The Two Sojourners
Mars mission launches opportunity to discover Sojourner Truth
Who in late-19th-century America could have imagined that, a mere 10
decades or so later, a machine called a micro-rover would soon be landing
on Mars to scout the planet? And--now here's a stretch--that such a machine
would be named in honor of someone from their own century? And perhaps most
unimaginable of all, that this futuristic machine would be named not for
a scientist, nor a wealthy patron, nor any man among them--but in honor
of a woman, a black woman, a freed slave named Sojourner Truth.
The micro-rover named Sojourner--a 25-pound, six-wheeled robotic explorer,
the first ever on Mars--will roam across an ancient Martian flood plain
after the Pathfinder lands on the Red Planet on July 4. The machine will
"travel up and down the land" as Sojourner Truth did--only her
quest was not to collect scientific data, but to fight for the rights of
all people to be free and for women to participate fully in society.
As data from the rover is relayed to earth and makes headlines in the
months ahead, ask your students: What, besides their names, do the two Sojourners
have in common? What could possibly link these two pioneers--well, there's
one point--across more than a hundred years and millions of miles? It's
an opportune time to introduce students to Sojourner Truth, her amazing
life, and her thought-provoking, inspiring speech, "Ain't I A Woman?"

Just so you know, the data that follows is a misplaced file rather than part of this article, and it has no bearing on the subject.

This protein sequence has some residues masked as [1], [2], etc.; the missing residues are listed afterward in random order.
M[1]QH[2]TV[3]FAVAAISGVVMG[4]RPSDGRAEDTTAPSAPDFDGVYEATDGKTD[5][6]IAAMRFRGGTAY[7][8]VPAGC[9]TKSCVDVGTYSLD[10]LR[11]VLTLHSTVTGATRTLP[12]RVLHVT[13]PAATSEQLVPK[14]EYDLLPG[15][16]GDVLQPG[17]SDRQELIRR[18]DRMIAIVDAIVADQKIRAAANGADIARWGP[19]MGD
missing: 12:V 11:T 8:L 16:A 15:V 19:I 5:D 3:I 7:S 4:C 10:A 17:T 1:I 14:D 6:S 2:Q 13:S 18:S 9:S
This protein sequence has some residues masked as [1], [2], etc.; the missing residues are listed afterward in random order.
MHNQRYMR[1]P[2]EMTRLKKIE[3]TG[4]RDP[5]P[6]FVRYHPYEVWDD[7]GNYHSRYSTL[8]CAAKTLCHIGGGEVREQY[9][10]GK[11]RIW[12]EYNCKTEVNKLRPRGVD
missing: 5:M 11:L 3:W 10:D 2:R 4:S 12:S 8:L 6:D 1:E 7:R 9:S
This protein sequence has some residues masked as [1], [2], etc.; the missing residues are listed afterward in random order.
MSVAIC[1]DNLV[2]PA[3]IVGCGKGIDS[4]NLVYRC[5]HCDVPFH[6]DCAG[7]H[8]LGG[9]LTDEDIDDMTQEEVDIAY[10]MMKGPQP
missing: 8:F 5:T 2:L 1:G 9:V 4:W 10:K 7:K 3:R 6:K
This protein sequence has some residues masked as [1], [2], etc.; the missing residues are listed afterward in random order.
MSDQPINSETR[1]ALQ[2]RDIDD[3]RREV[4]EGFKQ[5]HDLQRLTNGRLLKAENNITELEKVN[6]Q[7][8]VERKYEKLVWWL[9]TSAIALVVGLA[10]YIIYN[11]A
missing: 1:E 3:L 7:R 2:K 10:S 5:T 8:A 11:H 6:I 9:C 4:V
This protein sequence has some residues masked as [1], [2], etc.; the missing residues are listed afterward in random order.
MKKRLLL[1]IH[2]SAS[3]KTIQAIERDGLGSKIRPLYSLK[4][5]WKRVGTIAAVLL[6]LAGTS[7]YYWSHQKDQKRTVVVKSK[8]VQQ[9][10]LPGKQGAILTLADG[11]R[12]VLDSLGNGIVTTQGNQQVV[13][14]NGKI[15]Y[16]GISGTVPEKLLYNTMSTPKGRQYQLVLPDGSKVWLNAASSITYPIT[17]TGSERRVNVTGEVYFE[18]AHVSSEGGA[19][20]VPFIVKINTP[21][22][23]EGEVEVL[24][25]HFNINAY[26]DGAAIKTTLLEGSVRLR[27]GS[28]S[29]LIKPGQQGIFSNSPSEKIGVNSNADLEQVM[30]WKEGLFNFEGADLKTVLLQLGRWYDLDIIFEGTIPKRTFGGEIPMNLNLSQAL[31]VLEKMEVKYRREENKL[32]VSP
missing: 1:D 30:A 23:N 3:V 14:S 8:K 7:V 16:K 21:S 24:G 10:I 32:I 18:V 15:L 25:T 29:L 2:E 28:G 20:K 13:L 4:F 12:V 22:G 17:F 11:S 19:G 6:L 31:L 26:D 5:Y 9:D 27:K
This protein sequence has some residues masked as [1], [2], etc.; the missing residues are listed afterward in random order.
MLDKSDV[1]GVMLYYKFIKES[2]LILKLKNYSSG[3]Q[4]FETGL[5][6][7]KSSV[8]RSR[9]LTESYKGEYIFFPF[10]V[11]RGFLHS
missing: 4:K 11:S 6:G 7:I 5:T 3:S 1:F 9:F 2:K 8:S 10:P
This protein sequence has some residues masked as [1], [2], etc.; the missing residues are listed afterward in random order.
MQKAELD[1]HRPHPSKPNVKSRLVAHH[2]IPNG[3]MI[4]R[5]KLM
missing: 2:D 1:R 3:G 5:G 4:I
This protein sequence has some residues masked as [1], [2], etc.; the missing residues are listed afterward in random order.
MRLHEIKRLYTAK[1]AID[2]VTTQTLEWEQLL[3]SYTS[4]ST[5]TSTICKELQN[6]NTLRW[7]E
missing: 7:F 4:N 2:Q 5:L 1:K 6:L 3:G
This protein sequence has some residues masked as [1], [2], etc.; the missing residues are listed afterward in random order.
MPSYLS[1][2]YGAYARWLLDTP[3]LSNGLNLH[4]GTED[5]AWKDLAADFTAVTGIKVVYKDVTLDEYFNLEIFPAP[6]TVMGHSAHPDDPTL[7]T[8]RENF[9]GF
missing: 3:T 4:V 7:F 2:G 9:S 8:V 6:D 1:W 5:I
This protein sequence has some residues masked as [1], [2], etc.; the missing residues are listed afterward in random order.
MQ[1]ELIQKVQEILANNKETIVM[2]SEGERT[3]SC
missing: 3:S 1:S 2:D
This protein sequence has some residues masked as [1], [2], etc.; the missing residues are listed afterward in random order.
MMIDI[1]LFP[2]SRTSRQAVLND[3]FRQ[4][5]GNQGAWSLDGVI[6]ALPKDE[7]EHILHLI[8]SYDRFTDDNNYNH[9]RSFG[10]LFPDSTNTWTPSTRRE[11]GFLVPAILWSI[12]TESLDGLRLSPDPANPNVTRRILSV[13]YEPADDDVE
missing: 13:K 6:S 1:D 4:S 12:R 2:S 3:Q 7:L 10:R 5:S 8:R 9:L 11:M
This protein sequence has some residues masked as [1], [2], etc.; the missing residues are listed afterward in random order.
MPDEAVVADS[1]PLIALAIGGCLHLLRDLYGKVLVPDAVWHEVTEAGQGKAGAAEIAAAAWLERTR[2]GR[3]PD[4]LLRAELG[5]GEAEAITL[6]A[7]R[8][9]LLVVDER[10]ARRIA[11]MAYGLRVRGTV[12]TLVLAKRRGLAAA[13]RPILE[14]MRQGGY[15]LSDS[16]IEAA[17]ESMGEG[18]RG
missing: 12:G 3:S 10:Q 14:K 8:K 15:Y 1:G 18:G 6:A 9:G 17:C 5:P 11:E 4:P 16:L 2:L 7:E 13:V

Unintimidated by boos and hisses, Sojourner Truth stood before a white
audience at an 1851 conference on women's rights and, in her powerful way,
brought to their attention that the rights of black women were being ignored:
". . . That man over there says that women need to be
helped into carriages, and lifted over ditches, and to have the best place
everywhere. Nobody ever helps me into carriages, or over mud-puddles, or
gives me any best place! And ain't I a woman? Look at me! Look at my arm!
I have ploughed and planted, and gathered into barns, and no man could
head me! And ain't I a woman? I could work as much and eat as much as a
man--when I could get it--and bear the lash as well! And ain't I a woman?
I have borne thirteen children, and seen most all sold off to slavery,
and when I cried out with my mother's grief, none but Jesus heard me! And
ain't I a woman? . . ."
Invite students to examine the odds Sojourner Truth had to overcome in
her life. What odds do NASA scientists face in their quest to explore Mars?
Born into slavery in the late 1790s, Sojourner Truth eventually spoke
before Congress and two presidents during her long and productive life.
She was appointed to the National Freedmen's Relief Association to help
council ex-slaves, and she worked to help desegregate streetcars in the
District of Columbia. She died in 1883.
In 1986, Sojourner Truth was honored on a U.S. commemorative postage
stamp. Now she again has been honored by having the Mars Pathfinder micro-rover
named for her. The Sojourner micro-rover will "travel up and down"
on the Red Planet during the approximate bicentennial year of her birth.
Today we count Sojourner Truth among the heroes of the 1800s. One hundred
years from now, who will be honored as making a difference in the 20th century?
Read all about her!
Books about Sojourner Truth:
Article by Colleen Newquist
Copyright © 1997 Education World